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Countering Violent Extremism

Countering Violent Extremism

The Complexity of Violent Extremism

The threat posed by violent extremism is neither constrained by international borders nor limited to any single ideology. Groups and individuals inspired by a range of religious, political, or other ideological beliefs have promoted and used violence against the homeland.

Increasingly sophisticated use of the Internet, mainstream and social media, and information technology by violent extremists adds an additional layer of complexity.

Partnering to Better Understand Violent Extremism

To counter violent extremism (CVE), the Department of Homeland Security (DHS) works with a broad range of partners to gain a better understanding of the behaviors, tactics, and other indicators that could point to potential terrorist activity within the United States, and the best ways to mitigate or prevent that activity.

We are an important partner in supporting the National Strategy on Empowering Local Partners to Prevent Violent Extremism, which President Obama released on Aug. 3, 2011.

Supporting Local Communities

As part of its effort to support local networks to counter violent extremism, DHS has launched a number of core initiatives:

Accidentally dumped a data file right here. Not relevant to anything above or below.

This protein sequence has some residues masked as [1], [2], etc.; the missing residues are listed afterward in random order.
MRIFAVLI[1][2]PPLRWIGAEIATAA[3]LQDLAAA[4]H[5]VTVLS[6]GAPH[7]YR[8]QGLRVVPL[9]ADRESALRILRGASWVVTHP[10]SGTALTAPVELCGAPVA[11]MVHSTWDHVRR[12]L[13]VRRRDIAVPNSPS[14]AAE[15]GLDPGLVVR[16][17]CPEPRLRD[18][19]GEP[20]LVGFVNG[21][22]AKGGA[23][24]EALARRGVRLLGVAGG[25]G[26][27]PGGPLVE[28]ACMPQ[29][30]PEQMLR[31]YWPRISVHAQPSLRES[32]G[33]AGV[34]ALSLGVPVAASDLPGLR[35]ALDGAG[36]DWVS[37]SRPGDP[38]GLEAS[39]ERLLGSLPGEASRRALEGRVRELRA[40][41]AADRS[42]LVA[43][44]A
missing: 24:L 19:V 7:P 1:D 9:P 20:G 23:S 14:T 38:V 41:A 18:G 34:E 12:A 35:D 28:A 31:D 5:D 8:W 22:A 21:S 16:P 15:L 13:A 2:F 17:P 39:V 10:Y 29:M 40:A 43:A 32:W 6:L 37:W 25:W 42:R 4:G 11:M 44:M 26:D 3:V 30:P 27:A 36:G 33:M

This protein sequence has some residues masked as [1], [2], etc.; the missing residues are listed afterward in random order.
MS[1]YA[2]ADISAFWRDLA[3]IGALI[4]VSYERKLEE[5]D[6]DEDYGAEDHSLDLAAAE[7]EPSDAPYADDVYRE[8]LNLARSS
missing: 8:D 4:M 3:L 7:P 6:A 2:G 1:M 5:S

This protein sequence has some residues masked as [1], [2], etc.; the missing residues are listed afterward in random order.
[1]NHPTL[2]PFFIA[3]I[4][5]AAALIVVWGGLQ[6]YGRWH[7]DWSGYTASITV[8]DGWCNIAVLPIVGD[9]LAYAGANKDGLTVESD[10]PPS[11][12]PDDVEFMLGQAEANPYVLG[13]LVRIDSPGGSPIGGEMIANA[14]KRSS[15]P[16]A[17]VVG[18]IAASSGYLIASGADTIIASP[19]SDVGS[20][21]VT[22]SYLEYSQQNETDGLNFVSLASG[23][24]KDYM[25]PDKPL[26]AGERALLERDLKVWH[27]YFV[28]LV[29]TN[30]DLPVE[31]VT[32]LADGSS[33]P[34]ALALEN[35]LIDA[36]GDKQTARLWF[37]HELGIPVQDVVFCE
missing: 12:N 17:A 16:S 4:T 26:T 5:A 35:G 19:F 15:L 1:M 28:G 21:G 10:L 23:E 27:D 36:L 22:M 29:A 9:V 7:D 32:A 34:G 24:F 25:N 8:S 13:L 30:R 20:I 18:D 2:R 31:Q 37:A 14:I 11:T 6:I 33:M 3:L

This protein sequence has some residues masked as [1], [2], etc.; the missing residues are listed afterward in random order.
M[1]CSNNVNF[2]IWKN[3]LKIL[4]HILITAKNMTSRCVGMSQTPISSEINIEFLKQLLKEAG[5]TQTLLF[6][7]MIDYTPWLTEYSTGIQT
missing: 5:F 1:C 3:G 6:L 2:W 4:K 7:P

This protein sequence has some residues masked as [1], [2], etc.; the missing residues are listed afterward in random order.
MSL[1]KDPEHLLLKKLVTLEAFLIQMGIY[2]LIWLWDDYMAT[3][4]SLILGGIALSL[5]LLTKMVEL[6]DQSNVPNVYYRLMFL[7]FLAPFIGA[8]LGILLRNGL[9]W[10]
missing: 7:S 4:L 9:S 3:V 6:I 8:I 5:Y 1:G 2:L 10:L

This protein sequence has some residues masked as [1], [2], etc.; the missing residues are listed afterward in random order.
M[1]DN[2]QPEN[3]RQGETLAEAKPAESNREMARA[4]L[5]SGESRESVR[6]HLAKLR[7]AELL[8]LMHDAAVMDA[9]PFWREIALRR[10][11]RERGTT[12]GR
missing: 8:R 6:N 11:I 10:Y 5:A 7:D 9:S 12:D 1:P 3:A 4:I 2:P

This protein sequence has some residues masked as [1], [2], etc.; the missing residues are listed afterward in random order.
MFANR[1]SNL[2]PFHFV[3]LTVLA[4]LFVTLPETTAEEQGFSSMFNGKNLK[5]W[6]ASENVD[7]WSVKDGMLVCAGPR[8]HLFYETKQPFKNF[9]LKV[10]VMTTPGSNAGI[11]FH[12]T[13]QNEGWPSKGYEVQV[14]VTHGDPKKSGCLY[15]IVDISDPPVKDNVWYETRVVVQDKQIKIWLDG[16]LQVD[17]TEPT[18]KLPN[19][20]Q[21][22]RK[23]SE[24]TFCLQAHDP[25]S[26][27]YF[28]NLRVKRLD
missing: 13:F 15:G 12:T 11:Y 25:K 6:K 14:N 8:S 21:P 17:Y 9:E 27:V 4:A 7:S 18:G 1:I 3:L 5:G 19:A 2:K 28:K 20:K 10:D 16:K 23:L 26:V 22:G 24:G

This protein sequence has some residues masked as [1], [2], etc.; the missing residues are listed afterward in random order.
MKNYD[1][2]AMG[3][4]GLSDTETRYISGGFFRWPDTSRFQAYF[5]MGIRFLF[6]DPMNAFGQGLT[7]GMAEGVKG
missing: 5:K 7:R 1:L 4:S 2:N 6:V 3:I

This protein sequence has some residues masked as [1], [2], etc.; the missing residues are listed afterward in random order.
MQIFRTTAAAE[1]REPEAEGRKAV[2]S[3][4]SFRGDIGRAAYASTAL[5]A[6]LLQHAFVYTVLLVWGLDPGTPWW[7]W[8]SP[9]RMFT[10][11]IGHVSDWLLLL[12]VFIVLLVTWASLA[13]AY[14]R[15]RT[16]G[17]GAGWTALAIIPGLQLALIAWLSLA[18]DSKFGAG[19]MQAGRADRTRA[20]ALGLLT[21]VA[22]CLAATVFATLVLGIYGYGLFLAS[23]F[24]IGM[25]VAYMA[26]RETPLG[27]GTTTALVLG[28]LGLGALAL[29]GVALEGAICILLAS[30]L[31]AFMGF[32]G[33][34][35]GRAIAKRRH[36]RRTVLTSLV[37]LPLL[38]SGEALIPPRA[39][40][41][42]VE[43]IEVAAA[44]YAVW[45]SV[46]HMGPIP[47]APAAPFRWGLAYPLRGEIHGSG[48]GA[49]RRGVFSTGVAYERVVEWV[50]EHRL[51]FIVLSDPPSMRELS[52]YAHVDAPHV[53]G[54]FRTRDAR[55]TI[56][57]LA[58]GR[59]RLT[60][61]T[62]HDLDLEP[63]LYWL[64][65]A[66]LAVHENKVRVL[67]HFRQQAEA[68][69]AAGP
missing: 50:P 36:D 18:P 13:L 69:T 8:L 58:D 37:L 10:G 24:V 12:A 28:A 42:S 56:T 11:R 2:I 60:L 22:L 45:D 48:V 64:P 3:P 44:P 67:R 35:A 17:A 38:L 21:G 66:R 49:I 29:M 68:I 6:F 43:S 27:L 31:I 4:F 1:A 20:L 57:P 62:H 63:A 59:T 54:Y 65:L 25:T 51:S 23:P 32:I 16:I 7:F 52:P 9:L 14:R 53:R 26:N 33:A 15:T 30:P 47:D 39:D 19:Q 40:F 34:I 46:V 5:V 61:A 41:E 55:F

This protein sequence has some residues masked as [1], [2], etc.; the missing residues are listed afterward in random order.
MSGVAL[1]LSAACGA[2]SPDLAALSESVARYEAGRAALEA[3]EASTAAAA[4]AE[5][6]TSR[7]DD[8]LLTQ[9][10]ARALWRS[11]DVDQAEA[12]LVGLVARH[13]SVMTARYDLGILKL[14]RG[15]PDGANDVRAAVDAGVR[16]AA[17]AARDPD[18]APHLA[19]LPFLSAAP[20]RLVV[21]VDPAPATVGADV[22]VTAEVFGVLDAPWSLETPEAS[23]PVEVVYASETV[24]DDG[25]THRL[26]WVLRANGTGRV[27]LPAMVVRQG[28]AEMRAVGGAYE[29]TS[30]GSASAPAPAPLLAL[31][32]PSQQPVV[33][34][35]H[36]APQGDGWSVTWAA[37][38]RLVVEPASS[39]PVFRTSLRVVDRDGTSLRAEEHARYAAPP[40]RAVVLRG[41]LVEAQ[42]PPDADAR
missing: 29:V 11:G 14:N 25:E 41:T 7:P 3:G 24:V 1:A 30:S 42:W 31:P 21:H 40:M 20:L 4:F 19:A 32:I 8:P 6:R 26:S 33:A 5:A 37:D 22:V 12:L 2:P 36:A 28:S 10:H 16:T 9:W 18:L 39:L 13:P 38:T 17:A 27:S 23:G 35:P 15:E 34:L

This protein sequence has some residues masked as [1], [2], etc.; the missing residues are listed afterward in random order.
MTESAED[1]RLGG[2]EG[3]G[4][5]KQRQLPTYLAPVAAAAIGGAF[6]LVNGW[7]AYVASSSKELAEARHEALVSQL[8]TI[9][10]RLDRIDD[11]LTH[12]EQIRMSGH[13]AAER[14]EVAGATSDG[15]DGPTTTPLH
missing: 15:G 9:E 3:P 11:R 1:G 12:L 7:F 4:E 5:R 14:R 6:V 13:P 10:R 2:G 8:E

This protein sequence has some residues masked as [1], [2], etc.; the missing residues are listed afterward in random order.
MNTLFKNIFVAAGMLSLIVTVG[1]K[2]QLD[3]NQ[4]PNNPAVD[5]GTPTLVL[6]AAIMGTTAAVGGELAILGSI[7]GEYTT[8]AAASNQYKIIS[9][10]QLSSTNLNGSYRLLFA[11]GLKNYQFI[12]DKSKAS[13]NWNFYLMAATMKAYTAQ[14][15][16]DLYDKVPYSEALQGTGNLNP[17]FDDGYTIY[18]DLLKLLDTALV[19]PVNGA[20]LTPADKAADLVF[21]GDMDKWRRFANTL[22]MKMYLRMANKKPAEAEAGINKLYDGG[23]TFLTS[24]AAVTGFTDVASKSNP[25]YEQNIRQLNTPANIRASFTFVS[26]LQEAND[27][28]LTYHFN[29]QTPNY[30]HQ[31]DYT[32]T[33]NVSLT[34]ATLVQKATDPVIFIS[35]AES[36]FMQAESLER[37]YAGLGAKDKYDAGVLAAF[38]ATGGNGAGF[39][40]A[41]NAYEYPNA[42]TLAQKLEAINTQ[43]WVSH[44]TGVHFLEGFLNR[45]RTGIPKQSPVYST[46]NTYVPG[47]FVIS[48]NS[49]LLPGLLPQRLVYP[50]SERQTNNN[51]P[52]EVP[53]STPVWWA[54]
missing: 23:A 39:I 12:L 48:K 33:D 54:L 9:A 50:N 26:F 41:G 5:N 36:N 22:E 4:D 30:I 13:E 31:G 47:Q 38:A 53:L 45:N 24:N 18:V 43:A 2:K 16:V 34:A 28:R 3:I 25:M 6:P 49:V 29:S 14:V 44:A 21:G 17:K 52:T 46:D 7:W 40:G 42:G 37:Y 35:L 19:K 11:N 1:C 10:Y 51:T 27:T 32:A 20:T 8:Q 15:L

• DHS Conferences and Workshops on CVE: With our federal partners, DHS hosts conferences and workshops for law enforcement to better educate them about CVE.
  • Training Initiatives:  DHS is working with DOJ, and has trained hundreds of thousands of front line officers on Suspicious Activities Reporting and CVE. 
  • Grants: DHS has prioritized prevention activities through our grants that directly support local law enforcement efforts to understand, recognize, prepare for, prevent, and respond to terrorist pre-cursor activity, and separately to raise public awareness and vigilance through the If You See Something, Say Something campaign.

International Partnerships

DHS also has CVE partnerships with the UK, the Netherlands, Germany, Canada, Belgium, Spain, Denmark, and Australia, as well as partnerships with international law enforcement organizations such as Europol. 

  • For the past year, DHS, Europol, and E.U. partners have exchanged information on U.S. and E.U. based fusion center best practices, CVE training standards, and research and case studies, including a joint case study on the 2011 Norway attacks.
  • DHS signed a U.S.-Australia Joint Statement on Countering Transnational Crime, Terrorism, and Violent Extremism in Canberra in May 2012. 
  • Since 2010, DHS has partnered with Canadian counterparts to share best practices and research related to CVE and promote community-based and community driven efforts.  
Last Published Date: February 11, 2014
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